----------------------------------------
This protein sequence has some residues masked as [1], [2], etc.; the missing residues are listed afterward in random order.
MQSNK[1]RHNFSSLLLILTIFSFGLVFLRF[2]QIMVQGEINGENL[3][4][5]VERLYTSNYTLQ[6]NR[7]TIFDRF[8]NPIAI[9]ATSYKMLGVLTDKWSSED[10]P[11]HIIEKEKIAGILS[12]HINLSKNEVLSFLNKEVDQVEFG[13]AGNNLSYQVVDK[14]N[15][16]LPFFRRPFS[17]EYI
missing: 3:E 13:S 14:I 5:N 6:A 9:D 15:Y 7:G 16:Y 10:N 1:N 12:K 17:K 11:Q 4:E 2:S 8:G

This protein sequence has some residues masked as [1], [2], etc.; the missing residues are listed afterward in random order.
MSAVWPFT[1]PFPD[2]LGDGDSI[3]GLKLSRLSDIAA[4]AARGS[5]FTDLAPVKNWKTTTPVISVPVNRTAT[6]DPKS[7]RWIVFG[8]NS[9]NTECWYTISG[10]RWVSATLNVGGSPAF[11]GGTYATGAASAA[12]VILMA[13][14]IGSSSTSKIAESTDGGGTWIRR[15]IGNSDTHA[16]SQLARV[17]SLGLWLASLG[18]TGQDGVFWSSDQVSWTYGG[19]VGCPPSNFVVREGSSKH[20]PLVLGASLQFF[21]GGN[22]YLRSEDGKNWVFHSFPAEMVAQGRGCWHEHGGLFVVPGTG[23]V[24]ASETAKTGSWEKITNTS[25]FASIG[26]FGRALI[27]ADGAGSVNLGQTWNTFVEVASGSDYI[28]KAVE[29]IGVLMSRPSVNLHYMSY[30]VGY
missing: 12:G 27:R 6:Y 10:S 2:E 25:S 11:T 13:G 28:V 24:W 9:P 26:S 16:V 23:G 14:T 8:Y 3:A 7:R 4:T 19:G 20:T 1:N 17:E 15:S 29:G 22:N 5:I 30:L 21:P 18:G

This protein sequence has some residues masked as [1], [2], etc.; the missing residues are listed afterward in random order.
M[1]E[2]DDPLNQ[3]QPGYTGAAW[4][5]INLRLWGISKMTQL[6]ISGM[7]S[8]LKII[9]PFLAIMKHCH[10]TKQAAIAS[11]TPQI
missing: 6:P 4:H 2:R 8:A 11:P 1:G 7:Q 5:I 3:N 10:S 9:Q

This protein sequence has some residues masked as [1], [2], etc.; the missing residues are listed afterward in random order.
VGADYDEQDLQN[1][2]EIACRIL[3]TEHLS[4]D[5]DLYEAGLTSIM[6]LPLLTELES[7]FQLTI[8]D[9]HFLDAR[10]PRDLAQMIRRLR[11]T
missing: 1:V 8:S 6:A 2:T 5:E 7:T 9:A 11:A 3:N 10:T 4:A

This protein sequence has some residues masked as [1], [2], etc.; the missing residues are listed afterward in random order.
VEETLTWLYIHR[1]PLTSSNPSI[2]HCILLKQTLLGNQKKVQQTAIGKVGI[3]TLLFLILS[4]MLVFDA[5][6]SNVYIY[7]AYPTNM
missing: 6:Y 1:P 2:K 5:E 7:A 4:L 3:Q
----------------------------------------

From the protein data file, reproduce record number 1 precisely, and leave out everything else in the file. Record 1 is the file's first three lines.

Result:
This protein sequence has some residues masked as [1], [2], etc.; the missing residues are listed afterward in random order.
MQSNK[1]RHNFSSLLLILTIFSFGLVFLRF[2]QIMVQGEINGENL[3][4][5]VERLYTSNYTLQ[6]NR[7]TIFDRF[8]NPIAI[9]ATSYKMLGVLTDKWSSED[10]P[11]HIIEKEKIAGILS[12]HINLSKNEVLSFLNKEVDQVEFG[13]AGNNLSYQVVDK[14]N[15][16]LPFFRRPFS[17]EYI
missing: 3:E 13:S 14:I 5:N 6:A 9:D 15:Y 7:G 16:Y 10:N 1:N 12:K 17:K 11:Q 4:E 2:S 8:G